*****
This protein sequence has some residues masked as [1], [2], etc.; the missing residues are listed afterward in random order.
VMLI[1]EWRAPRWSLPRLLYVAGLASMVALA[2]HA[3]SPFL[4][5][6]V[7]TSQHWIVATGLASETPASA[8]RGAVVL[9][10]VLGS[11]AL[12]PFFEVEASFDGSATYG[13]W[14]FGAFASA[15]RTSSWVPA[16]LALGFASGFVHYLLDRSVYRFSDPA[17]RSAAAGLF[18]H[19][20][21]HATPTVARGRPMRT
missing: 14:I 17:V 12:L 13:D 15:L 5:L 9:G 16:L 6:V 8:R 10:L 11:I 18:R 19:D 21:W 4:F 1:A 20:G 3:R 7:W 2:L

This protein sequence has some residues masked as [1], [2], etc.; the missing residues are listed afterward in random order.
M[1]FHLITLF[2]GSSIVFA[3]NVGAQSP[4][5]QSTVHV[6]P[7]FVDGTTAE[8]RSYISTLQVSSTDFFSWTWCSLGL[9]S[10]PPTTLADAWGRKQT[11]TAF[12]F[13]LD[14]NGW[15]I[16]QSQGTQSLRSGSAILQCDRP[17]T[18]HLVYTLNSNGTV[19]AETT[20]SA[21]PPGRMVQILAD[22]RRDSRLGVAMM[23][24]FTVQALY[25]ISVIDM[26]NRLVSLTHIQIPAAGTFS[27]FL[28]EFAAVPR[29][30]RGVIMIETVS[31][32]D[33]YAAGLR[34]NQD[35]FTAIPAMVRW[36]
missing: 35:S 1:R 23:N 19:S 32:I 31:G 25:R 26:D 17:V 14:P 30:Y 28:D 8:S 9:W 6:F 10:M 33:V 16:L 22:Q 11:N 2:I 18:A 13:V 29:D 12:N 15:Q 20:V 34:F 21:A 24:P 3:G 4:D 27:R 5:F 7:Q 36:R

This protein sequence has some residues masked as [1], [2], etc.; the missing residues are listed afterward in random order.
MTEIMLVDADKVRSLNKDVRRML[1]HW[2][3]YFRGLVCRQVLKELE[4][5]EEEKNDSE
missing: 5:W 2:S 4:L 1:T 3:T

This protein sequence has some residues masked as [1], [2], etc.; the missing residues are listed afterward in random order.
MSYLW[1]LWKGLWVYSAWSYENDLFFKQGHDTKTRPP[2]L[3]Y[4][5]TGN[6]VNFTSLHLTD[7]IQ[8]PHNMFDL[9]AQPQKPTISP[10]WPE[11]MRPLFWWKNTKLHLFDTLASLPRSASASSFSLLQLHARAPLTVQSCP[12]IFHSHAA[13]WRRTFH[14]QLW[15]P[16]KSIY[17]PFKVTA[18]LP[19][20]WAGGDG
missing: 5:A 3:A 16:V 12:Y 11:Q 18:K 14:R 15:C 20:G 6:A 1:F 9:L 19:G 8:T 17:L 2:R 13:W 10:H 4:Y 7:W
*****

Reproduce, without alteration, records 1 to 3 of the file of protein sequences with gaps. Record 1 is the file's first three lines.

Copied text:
This protein sequence has some residues masked as [1], [2], etc.; the missing residues are listed afterward in random order.
VMLI[1]EWRAPRWSLPRLLYVAGLASMVALA[2]HA[3]SPFL[4][5][6]V[7]TSQHWIVATGLASETPASA[8]RGAVVL[9][10]VLGS[11]AL[12]PFFEVEASFDGSATYG[13]W[14]FGAFASA[15]RTSSWVPA[16]LALGFASGFVHYLLDRSVYRFSDPA[17]RSAAAGLF[18]H[19][20][21]HATPTVARGRPMRT
missing: 14:I 17:V 12:L 13:D 15:L 5:L 9:G 16:L 6:V 8:R 10:L 11:I 18:R 19:D 21:W 4:F 1:A 20:G 3:R 7:W 2:L

This protein sequence has some residues masked as [1], [2], etc.; the missing residues are listed afterward in random order.
M[1]FHLITLF[2]GSSIVFA[3]NVGAQSP[4][5]QSTVHV[6]P[7]FVDGTTAE[8]RSYISTLQVSSTDFFSWTWCSLGL[9]S[10]PPTTLADAWGRKQT[11]TAF[12]F[13]LD[14]NGW[15]I[16]QSQGTQSLRSGSAILQCDRP[17]T[18]HLVYTLNSNGTV[19]AETT[20]SA[21]PPGRMVQILAD[22]RRDSRLGVAMM[23][24]FTVQALY[25]ISVIDM[26]NRLVSLTHIQIPAAGTFS[27]FL[28]EFAAVPR[29][30]RGVIMIETVS[31][32]D[33]YAAGLR[34]NQD[35]FTAIPAMVRW[36]
missing: 35:S 1:R 23:N 19:S 32:I 31:G 25:R 26:D 17:V 14:P 30:Y 28:D 8:S 9:W 6:F 10:M 33:V 16:L 22:Q 11:N 2:I 18:A 13:V 29:D 12:N 15:Q 20:V 34:F 21:A 24:P 3:G 4:D 27:R 5:F 7:Q 36:R

This protein sequence has some residues masked as [1], [2], etc.; the missing residues are listed afterward in random order.
MTEIMLVDADKVRSLNKDVRRML[1]HW[2][3]YFRGLVCRQVLKELE[4][5]EEEKNDSE
missing: 5:W 2:S 4:L 1:T 3:T